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This is just getting ridiculous!


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#1 r22butters

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Posted 05 April 2018 - 12:35

I think their ass is completely covered now,...until someone gets killed because they wore "the wrong type of shoes" while flying!

https://robinsonheli...06/rhc_sn44.pdf
The only dream I have left is to live long enough to see the pilot shortage. Its been about fifteen years since they first told me it was coming, so,...

Aaaaaaaany day now! :D

#2 overtorque

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Posted 05 April 2018 - 12:50

The Robinson liability story is a work of art.

 

You put out SFAR 73 to cover a big flaw in your helicopter designs through shear legal regulatory force. Those learning to fly a Cessna don't have to deal with this kind of garbage. Then you set up an insurance company in the Bahamas, somehow affiliated with the Robinson family and offer cheap insurance policies that has a clause stating that the insurance policy also protects Robinson in liability. Thus offloading some of the liability costs to the owner.



#3 LJS1993

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Posted 05 April 2018 - 15:34

Okay guys are there inherent flaws with the Robinson helicopter?  Can cheaper really be better in aviation?  



#4 takefootoff

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Posted 05 April 2018 - 16:07

Hate to use the word 'cheaper' when talking about something my life and living rely on.

Could we maybe say 'affordable' or 'economical' instead?

#5 r22butters

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Posted 05 April 2018 - 17:27

Nothing wrong with "cheaper", but yeah, cutting costs comes with a price. Its not that these cheaper helicoters are any less safe than their more expensive counterparts, its just that there are thing you can do in the more expensive ones that you can't do in the cheaper ones.

Slow down in turbulance, don't dive the nose and don't go below ETL when you're too heavy to HOGE and you'll be fine!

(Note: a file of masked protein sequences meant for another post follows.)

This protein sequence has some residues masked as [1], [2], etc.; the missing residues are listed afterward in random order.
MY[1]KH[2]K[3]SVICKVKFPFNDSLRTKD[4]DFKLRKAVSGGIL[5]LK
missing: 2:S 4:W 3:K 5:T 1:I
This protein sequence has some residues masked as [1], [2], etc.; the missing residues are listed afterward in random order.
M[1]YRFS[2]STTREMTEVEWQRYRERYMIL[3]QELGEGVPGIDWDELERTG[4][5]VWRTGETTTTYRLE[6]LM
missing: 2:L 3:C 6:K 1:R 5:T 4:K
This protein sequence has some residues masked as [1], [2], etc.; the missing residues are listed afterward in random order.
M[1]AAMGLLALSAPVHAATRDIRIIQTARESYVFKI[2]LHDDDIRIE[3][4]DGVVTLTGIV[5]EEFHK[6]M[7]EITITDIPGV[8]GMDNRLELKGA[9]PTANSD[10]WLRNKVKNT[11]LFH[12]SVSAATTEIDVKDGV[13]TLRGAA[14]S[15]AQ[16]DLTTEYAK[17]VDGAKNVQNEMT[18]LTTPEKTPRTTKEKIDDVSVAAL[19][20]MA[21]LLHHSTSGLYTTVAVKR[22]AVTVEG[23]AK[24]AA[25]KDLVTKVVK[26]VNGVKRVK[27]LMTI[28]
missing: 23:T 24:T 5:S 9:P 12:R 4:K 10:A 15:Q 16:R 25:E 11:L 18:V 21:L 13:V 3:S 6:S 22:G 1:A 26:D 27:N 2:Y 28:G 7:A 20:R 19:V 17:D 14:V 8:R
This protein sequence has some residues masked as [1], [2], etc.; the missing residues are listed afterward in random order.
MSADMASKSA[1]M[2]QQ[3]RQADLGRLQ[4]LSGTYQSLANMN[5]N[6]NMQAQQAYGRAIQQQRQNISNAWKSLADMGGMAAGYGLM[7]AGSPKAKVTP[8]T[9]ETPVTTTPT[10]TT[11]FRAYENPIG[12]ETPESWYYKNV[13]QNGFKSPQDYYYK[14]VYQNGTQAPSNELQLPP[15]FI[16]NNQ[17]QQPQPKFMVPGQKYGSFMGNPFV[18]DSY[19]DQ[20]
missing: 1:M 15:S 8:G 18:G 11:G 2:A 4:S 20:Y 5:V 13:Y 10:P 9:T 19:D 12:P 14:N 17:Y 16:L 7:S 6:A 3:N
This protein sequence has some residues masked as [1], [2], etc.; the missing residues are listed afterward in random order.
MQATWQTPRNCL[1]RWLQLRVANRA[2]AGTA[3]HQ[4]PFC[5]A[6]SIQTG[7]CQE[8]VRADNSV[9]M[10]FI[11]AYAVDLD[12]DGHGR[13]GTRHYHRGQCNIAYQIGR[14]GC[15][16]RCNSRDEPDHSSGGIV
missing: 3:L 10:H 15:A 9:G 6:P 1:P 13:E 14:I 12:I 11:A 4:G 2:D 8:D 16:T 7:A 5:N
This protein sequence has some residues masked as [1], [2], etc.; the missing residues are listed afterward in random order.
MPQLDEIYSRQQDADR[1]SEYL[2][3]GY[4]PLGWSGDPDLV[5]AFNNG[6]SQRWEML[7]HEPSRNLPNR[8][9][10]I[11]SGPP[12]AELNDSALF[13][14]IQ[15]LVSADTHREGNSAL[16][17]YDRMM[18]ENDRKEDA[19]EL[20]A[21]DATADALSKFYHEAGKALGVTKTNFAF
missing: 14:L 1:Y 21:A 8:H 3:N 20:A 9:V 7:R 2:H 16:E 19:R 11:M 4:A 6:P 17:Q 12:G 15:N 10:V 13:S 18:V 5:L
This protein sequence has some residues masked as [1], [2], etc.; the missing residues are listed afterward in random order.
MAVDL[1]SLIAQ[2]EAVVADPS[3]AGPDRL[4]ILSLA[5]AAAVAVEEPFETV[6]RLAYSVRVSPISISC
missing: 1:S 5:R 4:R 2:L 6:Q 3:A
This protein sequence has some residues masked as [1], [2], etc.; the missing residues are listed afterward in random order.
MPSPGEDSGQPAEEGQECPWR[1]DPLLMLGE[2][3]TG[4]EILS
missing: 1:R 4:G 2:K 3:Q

All these "safety notices" are just because pilots don't want to accept that they are flying a helicopter that isn't as forgiving as what they've flown before and Robinson has to keep covering every base it can to avoid the lawsuits from people who don't want to take responsibility for treating a Yugo like a Ferrari!
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The only dream I have left is to live long enough to see the pilot shortage. Its been about fifteen years since they first told me it was coming, so,...

Aaaaaaaany day now! :D

#6 LJS1993

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Posted 05 April 2018 - 23:17

Nothing wrong with "cheaper", but yeah, cutting costs comes with a price. Its not that these cheaper helicoters are any less safe than their more expensive counterparts, its just that there are thing you can do in the more expensive ones that you can't do in the cheaper ones.

Slow down in turbulance, don't dive the nose and don't go below ETL when you're too heavy to HOGE and you'll be fine!

All these "safety notices" are just because pilots don't want to accept that they are flying a helicopter that isn't as forgiving as what they've flown before and Robinson has to keep covering every base it can to avoid the lawsuits from people who don't want to take responsibility for treating a Yugo like a Ferrari!

 

So it's kind of like airplanes that just aren't very forgiving in terms of what a pilot can and can't do?  I have a couple friends who fly/flew fixed wing and they would constantly talk about the unforgiving nature of the Bonanza and the forgiving nature of the 172.



#7 avbug

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Posted 06 April 2018 - 14:29

 

So it's kind of like airplanes that just aren't very forgiving in terms of what a pilot can and can't do?  I have a couple friends who fly/flew fixed wing and they would constantly talk about the unforgiving nature of the Bonanza and the forgiving nature of the 172.